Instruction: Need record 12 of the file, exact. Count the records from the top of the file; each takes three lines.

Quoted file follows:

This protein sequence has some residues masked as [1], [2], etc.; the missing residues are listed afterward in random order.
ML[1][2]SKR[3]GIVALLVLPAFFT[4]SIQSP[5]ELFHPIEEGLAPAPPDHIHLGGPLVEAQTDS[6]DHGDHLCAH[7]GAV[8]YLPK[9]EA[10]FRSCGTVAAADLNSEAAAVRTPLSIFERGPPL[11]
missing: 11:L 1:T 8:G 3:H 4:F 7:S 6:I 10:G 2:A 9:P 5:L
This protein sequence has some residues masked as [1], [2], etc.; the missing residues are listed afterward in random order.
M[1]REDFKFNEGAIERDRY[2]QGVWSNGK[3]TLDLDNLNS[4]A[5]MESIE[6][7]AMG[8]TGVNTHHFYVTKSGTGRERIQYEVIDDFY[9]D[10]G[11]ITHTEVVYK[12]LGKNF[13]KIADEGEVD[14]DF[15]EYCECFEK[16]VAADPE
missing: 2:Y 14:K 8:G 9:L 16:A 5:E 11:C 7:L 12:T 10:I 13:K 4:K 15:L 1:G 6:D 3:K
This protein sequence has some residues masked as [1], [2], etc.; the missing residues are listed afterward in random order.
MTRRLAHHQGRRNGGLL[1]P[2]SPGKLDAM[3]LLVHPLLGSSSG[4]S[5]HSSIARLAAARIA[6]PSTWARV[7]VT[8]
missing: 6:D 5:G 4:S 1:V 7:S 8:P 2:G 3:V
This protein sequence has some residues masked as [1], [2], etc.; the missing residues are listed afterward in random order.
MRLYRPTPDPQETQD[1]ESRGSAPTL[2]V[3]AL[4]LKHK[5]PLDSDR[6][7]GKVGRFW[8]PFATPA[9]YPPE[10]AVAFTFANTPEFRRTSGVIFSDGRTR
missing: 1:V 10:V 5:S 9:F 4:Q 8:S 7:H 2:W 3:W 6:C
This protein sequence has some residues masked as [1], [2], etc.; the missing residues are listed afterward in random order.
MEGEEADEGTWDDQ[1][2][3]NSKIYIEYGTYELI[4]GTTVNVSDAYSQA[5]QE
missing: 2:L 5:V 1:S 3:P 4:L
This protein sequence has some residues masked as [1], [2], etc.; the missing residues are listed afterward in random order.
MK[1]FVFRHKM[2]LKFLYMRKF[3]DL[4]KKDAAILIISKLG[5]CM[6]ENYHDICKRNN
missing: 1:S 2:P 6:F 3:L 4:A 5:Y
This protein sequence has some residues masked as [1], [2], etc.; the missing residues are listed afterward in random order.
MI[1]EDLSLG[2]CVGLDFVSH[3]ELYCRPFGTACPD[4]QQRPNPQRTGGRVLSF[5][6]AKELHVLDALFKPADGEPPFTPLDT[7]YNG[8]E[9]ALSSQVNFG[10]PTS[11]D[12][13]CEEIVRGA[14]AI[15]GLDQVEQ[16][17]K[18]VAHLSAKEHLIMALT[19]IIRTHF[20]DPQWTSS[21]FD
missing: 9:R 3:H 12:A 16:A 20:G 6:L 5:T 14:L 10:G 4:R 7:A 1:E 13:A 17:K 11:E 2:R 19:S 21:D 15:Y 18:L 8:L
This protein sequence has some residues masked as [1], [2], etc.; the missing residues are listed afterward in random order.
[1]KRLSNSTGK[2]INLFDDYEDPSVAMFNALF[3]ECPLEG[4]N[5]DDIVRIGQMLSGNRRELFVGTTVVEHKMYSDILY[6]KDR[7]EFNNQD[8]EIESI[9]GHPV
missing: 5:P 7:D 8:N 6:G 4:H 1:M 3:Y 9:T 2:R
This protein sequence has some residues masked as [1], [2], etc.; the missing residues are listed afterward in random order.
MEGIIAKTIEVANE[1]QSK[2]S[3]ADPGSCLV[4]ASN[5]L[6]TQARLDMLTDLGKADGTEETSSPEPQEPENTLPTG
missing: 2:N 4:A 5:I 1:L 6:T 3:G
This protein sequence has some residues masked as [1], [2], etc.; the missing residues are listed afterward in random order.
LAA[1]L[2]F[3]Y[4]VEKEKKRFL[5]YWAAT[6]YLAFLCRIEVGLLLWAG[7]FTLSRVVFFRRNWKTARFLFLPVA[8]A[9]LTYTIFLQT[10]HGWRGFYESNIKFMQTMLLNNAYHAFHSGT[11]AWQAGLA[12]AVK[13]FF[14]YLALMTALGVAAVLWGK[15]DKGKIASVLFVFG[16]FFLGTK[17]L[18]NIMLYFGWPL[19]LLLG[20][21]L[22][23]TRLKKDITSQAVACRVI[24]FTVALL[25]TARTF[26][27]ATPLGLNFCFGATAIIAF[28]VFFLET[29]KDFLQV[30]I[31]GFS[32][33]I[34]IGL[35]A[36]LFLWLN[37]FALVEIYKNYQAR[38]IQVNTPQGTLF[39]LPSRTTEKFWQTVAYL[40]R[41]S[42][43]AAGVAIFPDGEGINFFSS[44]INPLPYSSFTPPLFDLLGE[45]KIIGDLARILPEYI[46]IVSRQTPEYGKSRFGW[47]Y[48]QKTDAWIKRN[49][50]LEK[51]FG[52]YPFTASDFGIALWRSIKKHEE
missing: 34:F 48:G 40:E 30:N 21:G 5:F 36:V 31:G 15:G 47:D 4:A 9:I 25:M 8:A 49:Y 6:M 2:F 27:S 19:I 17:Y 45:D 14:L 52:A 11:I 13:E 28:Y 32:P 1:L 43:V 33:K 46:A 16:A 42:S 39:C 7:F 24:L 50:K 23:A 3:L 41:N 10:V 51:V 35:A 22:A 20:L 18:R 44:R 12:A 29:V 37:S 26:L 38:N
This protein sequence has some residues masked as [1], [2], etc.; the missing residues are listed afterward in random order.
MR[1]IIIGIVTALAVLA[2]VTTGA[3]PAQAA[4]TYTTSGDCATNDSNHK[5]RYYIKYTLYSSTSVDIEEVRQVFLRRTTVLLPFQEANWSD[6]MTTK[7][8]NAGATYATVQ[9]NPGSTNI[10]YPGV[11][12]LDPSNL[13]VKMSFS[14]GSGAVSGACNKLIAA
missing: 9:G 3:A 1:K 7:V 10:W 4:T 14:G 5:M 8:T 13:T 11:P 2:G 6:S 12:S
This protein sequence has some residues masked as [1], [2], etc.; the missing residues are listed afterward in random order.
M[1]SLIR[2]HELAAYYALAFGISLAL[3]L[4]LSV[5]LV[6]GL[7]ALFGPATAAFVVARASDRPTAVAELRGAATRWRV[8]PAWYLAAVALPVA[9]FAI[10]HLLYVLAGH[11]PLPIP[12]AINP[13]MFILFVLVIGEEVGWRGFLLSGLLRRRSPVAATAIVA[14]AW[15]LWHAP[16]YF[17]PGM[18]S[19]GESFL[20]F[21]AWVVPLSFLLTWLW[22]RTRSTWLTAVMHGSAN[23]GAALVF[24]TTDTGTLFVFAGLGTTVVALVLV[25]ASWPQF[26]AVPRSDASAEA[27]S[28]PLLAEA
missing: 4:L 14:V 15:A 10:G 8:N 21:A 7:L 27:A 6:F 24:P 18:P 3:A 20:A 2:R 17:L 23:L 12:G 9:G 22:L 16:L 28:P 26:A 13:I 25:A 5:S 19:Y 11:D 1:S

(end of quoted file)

This protein sequence has some residues masked as [1], [2], etc.; the missing residues are listed afterward in random order.
M[1]SLIR[2]HELAAYYALAFGISLAL[3]L[4]LSV[5]LV[6]GL[7]ALFGPATAAFVVARASDRPTAVAELRGAATRWRV[8]PAWYLAAVALPVA[9]FAI[10]HLLYVLAGH[11]PLPIP[12]AINP[13]MFILFVLVIGEEVGWRGFLLSGLLRRRSPVAATAIVA[14]AW[15]LWHAP[16]YF[17]PGM[18]S[19]GESFL[20]F[21]AWVVPLSFLLTWLW[22]RTRSTWLTAVMHGSAN[23]GAALVF[24]TTDTGTLFVFAGLGTTVVALVLV[25]ASWPQF[26]AVPRSDASAEA[27]S[28]PLLAEA
missing: 4:L 14:V 15:A 10:G 8:N 21:A 7:L 27:A 6:F 24:P 18:P 3:A 20:A 2:R 17:L 23:L 12:G 9:G 22:L 16:L 28:P 26:A 13:I 25:A 5:S 19:Y 11:D 1:S